By Rob Starr, Big4.com Content Manager.
Dan Staley’s career has him wearing a few different hats.
“I lead our HR technology practice. Part of my day job is helping clients solve important problems around their people strategy and that usually involves their HR technology,” says the Principal at PwC.
“My night job is developing our HR tech for the firm.”
A new report by PwC and Oxford Economics – PwC’s Annual Technology Survey: Innovating for tomorrow’s workforce; Transformation enabled by HR in the Cloud amplifies what Staley understands about the industry’s transformation—that the shift to the cloud for HR applications is gaining momentum and unstoppable. In fact, the survey reports two thirds of organizations already have at least some human resource applications in the cloud and a similar number use mobile HR applications. Those implementing SaaS have risen to 44% with 30% planning the move within three years.
Staley explains some of the reasons for the rapid change.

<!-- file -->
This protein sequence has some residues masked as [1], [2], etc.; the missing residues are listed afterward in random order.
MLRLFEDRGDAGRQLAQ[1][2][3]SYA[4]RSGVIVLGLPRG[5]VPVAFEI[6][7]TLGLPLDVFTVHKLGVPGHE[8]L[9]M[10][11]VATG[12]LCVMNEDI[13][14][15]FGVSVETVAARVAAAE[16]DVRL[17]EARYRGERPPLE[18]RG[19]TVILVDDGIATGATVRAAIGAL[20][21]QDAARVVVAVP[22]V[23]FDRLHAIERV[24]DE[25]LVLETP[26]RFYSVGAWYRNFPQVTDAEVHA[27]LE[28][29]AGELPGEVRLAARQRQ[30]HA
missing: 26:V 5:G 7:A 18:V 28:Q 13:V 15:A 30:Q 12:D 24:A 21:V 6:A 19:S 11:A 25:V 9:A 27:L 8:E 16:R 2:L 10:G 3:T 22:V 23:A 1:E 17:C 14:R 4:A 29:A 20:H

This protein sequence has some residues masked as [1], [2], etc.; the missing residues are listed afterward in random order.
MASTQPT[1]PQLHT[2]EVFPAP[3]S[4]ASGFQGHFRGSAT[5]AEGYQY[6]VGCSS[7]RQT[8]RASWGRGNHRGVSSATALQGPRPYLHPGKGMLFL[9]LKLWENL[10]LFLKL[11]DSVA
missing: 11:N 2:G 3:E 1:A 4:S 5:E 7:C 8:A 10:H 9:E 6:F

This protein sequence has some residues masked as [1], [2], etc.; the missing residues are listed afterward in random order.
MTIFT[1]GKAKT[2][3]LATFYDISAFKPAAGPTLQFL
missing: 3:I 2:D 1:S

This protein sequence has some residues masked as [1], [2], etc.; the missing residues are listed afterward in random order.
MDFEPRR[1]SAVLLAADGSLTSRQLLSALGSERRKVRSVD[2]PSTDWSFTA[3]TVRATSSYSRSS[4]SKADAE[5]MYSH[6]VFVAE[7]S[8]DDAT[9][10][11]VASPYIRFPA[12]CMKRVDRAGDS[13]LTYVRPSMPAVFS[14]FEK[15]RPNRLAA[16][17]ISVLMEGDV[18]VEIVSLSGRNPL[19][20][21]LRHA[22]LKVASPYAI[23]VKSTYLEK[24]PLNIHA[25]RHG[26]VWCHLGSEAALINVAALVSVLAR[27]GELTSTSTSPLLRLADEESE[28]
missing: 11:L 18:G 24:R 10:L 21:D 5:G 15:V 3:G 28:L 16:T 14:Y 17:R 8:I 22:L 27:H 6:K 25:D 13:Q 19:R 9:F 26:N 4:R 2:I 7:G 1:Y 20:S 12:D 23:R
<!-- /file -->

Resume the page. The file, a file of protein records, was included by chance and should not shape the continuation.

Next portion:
“Our experience with the cloud software is it allows companies to innovate more quickly,” he says juxtaposing this modern landscape against past scenarios where on premise software from the leading vendors might be upgraded every three to four years. The cloud offers shared updates much more frequently.
“Now there’s a cycle where you’re getting new functionality every six months. The software is ready to go and much more innovative.”
The cloud offers another important difference in that while it can be configured, there’s no room to customize as was the case with past software programs. This difference and the fact updates aren’t optional supplies the needed catalyst for change that 30% of the respondents were looking for. Simply put, the cloud forces organizations and the people who work for them to adapt.
Staley also noted that while bigger factors behind the need for the shift focused on ROI and the desire for self-sufficiency, the lack of readily available talent in the field played an important role for organizations’ HR departments.
“When you move to the cloud, you’re putting more onus on your software vendor to develop innovations and be part of your development team. In the past, you would customize and come up with new functionality and now you really don’t do that anymore,” he said, adding this particular shift allows organizations to do more with less resources internally.